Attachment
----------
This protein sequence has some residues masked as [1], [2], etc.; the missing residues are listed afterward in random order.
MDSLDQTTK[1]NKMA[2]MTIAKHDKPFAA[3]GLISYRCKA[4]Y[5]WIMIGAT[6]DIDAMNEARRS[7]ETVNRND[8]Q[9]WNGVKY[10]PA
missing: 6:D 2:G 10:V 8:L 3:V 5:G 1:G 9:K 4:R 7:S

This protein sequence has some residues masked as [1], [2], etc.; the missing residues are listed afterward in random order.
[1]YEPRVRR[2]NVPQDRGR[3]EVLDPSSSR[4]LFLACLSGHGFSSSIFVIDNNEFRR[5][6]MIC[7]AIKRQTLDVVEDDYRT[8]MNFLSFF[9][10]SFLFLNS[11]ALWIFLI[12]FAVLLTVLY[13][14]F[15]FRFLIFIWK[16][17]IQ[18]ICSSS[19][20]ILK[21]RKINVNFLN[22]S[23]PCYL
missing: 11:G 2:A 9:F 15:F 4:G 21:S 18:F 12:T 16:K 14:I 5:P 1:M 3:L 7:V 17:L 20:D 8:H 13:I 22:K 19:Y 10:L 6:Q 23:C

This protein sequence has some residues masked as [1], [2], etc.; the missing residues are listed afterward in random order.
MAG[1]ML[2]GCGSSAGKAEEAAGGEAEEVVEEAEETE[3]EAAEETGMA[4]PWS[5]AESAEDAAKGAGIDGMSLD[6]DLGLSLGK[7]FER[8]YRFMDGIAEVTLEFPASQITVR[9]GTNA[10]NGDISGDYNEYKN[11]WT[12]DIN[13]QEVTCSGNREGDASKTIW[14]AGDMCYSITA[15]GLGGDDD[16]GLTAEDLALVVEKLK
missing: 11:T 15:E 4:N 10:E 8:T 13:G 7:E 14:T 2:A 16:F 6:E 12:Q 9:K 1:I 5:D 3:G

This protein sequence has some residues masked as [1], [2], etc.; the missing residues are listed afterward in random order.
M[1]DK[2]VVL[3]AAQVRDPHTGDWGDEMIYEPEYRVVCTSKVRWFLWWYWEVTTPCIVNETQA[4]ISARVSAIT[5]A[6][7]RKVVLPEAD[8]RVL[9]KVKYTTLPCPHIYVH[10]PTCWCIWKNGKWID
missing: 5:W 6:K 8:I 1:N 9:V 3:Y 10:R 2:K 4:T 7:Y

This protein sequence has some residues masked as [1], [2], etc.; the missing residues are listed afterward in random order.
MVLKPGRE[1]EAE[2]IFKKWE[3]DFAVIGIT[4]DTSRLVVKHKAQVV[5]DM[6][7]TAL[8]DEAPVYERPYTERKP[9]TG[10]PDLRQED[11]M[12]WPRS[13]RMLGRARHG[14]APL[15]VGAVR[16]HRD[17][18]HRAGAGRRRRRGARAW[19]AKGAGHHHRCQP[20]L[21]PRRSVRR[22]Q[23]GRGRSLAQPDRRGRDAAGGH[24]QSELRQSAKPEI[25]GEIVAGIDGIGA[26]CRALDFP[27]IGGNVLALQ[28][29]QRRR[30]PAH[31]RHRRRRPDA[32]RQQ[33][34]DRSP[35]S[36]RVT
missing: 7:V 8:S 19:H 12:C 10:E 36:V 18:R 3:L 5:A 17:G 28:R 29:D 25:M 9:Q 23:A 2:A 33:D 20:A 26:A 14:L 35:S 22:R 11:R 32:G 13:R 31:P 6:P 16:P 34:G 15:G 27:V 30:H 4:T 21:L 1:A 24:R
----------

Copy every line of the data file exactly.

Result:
This protein sequence has some residues masked as [1], [2], etc.; the missing residues are listed afterward in random order.
MDSLDQTTK[1]NKMA[2]MTIAKHDKPFAA[3]GLISYRCKA[4]Y[5]WIMIGAT[6]DIDAMNEARRS[7]ETVNRND[8]Q[9]WNGVKY[10]PA
missing: 6:D 2:G 10:V 8:L 3:V 5:G 1:G 9:K 4:R 7:S

This protein sequence has some residues masked as [1], [2], etc.; the missing residues are listed afterward in random order.
[1]YEPRVRR[2]NVPQDRGR[3]EVLDPSSSR[4]LFLACLSGHGFSSSIFVIDNNEFRR[5][6]MIC[7]AIKRQTLDVVEDDYRT[8]MNFLSFF[9][10]SFLFLNS[11]ALWIFLI[12]FAVLLTVLY[13][14]F[15]FRFLIFIWK[16][17]IQ[18]ICSSS[19][20]ILK[21]RKINVNFLN[22]S[23]PCYL
missing: 11:G 2:A 9:F 15:F 4:G 21:S 18:F 12:T 16:K 14:I 5:P 1:M 3:L 7:V 17:L 20:D 8:H 13:I 22:K 19:Y 10:L 6:Q 23:C

This protein sequence has some residues masked as [1], [2], etc.; the missing residues are listed afterward in random order.
MAG[1]ML[2]GCGSSAGKAEEAAGGEAEEVVEEAEETE[3]EAAEETGMA[4]PWS[5]AESAEDAAKGAGIDGMSLD[6]DLGLSLGK[7]FER[8]YRFMDGIAEVTLEFPASQITVR[9]GTNA[10]NGDISGDYNEYKN[11]WT[12]DIN[13]QEVTCSGNREGDASKTIW[14]AGDMCYSITA[15]GLGGDDD[16]GLTAEDLALVVEKLK
missing: 11:T 15:E 4:N 10:E 8:T 13:G 7:E 14:T 2:A 16:F 6:E 12:Q 9:K 1:I 5:D 3:G

This protein sequence has some residues masked as [1], [2], etc.; the missing residues are listed afterward in random order.
M[1]DK[2]VVL[3]AAQVRDPHTGDWGDEMIYEPEYRVVCTSKVRWFLWWYWEVTTPCIVNETQA[4]ISARVSAIT[5]A[6][7]RKVVLPEAD[8]RVL[9]KVKYTTLPCPHIYVH[10]PTCWCIWKNGKWID
missing: 5:W 6:K 8:I 1:N 9:V 3:Y 10:R 2:K 4:T 7:Y

This protein sequence has some residues masked as [1], [2], etc.; the missing residues are listed afterward in random order.
MVLKPGRE[1]EAE[2]IFKKWE[3]DFAVIGIT[4]DTSRLVVKHKAQVV[5]DM[6][7]TAL[8]DEAPVYERPYTERKP[9]TG[10]PDLRQED[11]M[12]WPRS[13]RMLGRARHG[14]APL[15]VGAVR[16]HRD[17][18]HRAGAGRRRRRGARAW[19]AKGAGHHHRCQP[20]L[21]PRRSVRR[22]Q[23]GRGRSLAQPDRRGRDAAGGH[24]QSELRQSAKPEI[25]GEIVAGIDGIGA[26]CRALDFP[27]IGGNVLALQ[28][29]QRRR[30]PAH[31]RHRRRRPDA[32]RQQ[33][34]DRSP[35]S[36]RVT
missing: 7:V 8:S 19:H 12:C 10:E 36:V 18:R 3:L 5:A 17:G 28:R 29:D 25:M 9:Q 23:A 2:A 33:D 20:A 26:A 14:L 35:S 22:R 11:R 32:G 13:R 31:P 6:P 16:P 34:G 15:G 27:V 30:H 4:T 21:L 1:A 24:R